• After a period of time, controller 144 may be configured to rotate threads 164, 166 and 168 among cores 124, 126, 128 and respective caches 158, 160, 162 even before threads 164, 166 and 168 have completed processing. For example, multiplexers 170, 172, and 174 can be configured to selectively couple cores and multiple different caches to process threads.
  • In one example, threads 164, 166, 168 may be selectively rotated among cores in group 140 at a particular interval, so that each thread may be processed at substantially the same time and at a speed defined by the average operating frequency of the three cores.
  • In one example, data for thread 164 processed by core 124 and stored in cache 158 may be subsequently rotated and used by another core. For example, data in cache 158 may be rotated and used by core 126 to process thread 164 because multiplexer 170 may be adapted to selectively couple core 126 with cache 158 according to a particular rotation interval. This described rotation interval may be utilized to avoid a result where one particular thread may be processed quicker than other threads because the particular thread may have been assigned to the fastest core for processing. The particular rotation interval may be assigned to hardware controller 144 by instructions 153. The rotation interval may calculated to be roughly one or two magnitudes larger than the time needed to fill an L1 cache of a core—in some examples this may be a few hundred to a few tens of thousands cycles. The rotation interval may be one or two magnitudes smaller than the size of a parallel computation task. The intersection of these two rotation interval factors (i.e. one or two magnitudes larger than the time that may be needed to fill an L1 cache, and one or two magnitudes smaller than a parallel computation task size) may define a rotation interval in a range of about one microsecond to about 1 millisecond.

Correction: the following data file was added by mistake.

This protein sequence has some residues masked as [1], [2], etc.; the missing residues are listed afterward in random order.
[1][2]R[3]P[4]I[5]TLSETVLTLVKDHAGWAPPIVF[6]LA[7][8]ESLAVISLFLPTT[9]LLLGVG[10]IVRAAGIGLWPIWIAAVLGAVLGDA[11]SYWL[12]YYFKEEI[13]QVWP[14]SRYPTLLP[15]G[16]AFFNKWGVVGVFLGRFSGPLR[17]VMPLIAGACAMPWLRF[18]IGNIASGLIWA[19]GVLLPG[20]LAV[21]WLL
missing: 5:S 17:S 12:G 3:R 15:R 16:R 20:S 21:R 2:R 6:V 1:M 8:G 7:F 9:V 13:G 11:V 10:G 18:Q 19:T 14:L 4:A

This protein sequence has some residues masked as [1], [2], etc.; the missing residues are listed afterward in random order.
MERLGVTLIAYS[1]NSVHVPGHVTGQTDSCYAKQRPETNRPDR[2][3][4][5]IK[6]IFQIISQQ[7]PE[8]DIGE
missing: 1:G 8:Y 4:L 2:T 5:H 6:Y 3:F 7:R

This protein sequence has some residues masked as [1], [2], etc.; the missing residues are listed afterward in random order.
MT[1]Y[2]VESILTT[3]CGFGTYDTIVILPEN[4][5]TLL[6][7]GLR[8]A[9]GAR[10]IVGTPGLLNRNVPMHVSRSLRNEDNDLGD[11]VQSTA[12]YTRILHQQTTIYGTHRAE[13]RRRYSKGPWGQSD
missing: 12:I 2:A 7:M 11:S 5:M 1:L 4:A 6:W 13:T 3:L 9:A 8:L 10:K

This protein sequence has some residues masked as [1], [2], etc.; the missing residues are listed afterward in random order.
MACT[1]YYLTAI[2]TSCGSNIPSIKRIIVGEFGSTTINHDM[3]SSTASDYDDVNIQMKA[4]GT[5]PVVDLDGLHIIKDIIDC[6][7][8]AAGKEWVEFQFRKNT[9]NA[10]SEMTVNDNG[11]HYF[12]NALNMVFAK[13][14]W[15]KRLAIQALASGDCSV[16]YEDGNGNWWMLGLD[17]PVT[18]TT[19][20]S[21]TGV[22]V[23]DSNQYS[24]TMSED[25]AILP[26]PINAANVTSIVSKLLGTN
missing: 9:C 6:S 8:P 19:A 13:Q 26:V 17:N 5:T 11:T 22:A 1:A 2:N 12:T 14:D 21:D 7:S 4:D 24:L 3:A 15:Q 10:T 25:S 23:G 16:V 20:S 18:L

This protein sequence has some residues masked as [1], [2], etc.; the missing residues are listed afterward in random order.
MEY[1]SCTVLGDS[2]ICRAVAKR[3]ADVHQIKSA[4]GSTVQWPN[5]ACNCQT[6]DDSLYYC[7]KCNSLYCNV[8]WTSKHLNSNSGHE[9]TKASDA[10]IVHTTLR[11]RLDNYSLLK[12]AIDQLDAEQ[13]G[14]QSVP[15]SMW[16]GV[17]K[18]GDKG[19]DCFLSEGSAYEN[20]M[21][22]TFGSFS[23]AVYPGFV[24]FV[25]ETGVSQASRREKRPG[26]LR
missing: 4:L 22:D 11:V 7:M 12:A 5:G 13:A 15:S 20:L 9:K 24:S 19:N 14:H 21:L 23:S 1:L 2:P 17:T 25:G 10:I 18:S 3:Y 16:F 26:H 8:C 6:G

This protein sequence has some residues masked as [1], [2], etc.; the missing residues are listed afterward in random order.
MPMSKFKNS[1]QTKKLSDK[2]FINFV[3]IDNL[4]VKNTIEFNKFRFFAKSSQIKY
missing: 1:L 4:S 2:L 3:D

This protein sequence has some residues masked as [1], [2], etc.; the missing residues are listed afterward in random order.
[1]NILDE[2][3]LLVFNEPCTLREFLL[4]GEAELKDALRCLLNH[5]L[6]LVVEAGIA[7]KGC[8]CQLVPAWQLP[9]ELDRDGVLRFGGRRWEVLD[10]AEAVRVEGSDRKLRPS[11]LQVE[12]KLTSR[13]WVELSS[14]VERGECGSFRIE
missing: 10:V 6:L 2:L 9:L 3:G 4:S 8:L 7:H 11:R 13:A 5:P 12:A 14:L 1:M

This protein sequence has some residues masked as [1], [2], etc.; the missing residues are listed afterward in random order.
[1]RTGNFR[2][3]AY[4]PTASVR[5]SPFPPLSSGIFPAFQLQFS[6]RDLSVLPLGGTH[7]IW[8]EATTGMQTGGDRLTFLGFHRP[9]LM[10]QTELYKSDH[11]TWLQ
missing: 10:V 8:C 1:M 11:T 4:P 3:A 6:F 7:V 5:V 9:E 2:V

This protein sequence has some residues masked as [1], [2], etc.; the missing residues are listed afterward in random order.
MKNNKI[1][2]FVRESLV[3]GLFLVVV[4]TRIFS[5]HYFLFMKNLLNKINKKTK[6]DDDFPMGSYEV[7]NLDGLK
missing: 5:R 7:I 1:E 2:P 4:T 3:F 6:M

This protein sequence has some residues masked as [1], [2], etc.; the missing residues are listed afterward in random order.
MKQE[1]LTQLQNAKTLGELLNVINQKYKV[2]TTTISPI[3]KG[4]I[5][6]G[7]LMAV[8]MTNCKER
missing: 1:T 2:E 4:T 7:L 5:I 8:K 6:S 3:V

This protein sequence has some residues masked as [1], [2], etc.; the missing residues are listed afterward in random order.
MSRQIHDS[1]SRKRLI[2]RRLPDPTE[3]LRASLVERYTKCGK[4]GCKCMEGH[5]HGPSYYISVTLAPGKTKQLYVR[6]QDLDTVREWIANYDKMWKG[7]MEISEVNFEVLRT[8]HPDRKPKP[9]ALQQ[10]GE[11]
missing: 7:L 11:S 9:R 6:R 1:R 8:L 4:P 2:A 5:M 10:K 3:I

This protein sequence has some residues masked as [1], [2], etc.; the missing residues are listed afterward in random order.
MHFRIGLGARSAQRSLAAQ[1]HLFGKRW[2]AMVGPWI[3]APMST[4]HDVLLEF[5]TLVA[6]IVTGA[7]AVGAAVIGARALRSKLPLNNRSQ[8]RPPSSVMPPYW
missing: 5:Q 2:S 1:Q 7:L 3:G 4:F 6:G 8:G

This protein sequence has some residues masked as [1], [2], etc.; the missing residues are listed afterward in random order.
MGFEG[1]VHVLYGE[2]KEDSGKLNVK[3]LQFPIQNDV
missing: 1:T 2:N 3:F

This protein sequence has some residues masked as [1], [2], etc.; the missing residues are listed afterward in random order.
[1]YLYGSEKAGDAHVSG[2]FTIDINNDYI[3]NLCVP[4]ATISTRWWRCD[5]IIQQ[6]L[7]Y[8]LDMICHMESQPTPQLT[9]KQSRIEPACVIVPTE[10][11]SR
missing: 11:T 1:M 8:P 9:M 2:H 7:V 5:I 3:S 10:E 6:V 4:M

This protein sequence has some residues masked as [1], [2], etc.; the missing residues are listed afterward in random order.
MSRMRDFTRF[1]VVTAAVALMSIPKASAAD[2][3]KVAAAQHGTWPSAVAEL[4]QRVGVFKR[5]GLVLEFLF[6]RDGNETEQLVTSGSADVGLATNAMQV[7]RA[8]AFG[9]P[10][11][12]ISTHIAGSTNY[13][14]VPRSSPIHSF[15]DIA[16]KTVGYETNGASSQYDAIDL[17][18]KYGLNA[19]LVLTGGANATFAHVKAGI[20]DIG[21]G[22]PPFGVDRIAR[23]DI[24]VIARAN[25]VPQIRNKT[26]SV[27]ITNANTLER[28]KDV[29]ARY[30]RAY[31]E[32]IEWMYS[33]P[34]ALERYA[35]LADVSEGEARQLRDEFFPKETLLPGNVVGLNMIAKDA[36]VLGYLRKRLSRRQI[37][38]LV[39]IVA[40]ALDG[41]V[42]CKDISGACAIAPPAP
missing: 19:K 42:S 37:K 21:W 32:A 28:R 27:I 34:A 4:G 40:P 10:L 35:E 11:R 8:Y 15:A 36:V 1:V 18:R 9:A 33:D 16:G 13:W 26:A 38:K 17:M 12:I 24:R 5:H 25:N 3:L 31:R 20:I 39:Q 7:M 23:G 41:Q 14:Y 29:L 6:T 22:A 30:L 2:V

• In some examples, by rotating through the use of the various cores, operating system 146 may experience an approximately uniform core speed over a sufficiently long time interval. This approximately uniform core speed may be achieved despite the fact that the underlying cores are heterogeneous. Thus, by rotating through the various heterogeneous cores, substantially balanced processing of threads may be achieved. Threads may be written assuming substantially the same core size if desired and need not be tailored to different operating frequencies of cores.
  • Some threads may inherently require more processing time than other threads. Moreover, even with rotation of cores, one thread may finish processing in one core in a group before other cores in the same group have completed processing. The thread that finished first may sit idle in a wait or monitor state and effectively waste resources of the respective core. To further balance processing of threads, an idle thread may be swapped to a slower processing core in a group.